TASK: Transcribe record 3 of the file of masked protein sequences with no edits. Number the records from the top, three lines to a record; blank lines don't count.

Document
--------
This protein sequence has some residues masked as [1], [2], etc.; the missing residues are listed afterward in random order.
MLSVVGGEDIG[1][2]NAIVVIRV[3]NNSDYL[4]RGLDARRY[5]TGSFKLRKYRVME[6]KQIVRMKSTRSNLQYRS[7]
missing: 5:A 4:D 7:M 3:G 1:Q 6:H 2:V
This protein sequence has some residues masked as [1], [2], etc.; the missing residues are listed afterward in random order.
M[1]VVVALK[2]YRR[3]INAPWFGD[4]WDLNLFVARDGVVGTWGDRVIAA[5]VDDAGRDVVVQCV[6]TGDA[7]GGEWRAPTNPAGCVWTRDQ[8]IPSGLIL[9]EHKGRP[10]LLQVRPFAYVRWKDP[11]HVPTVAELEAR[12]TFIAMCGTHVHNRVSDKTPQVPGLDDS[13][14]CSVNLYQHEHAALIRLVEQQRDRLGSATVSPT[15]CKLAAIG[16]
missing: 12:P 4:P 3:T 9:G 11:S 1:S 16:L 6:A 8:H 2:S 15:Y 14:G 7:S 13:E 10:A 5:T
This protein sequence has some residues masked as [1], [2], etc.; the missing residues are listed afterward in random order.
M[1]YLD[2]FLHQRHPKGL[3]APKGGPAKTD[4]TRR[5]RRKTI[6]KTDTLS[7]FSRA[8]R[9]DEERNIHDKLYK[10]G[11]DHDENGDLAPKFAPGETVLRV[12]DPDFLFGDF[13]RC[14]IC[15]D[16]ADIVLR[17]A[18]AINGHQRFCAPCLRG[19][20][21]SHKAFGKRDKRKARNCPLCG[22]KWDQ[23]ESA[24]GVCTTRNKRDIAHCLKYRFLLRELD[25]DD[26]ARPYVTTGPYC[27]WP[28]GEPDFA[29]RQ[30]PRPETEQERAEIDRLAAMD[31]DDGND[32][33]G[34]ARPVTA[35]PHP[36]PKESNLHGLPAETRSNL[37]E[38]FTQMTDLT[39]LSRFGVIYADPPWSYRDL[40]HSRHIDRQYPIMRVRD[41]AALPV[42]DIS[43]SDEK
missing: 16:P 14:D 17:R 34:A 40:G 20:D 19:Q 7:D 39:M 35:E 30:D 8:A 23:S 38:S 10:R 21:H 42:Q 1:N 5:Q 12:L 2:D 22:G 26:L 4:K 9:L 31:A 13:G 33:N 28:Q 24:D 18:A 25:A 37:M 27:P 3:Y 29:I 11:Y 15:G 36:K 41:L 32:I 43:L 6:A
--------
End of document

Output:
This protein sequence has some residues masked as [1], [2], etc.; the missing residues are listed afterward in random order.
M[1]YLD[2]FLHQRHPKGL[3]APKGGPAKTD[4]TRR[5]RRKTI[6]KTDTLS[7]FSRA[8]R[9]DEERNIHDKLYK[10]G[11]DHDENGDLAPKFAPGETVLRV[12]DPDFLFGDF[13]RC[14]IC[15]D[16]ADIVLR[17]A[18]AINGHQRFCAPCLRG[19][20][21]SHKAFGKRDKRKARNCPLCG[22]KWDQ[23]ESA[24]GVCTTRNKRDIAHCLKYRFLLRELD[25]DD[26]ARPYVTTGPYC[27]WP[28]GEPDFA[29]RQ[30]PRPETEQERAEIDRLAAMD[31]DDGND[32][33]G[34]ARPVTA[35]PHP[36]PKESNLHGLPAETRSNL[37]E[38]FTQMTDLT[39]LSRFGVIYADPPWSYRDL[40]HSRHIDRQYPIMRVRD[41]AALPV[42]DIS[43]SDEK
missing: 16:P 14:D 17:R 34:A 40:G 20:D 19:Q 7:D 39:M 35:E 30:D 8:A 23:S 38:S 10:R 21:H 42:Q 1:N 5:Q 12:L 2:D 22:G 26:L 4:K 9:L 31:A 13:G 33:N 28:Q 24:D 18:A 25:A 37:M 27:P 3:Y 29:I 11:Y 15:G 36:K 41:L 32:I 43:L 6:A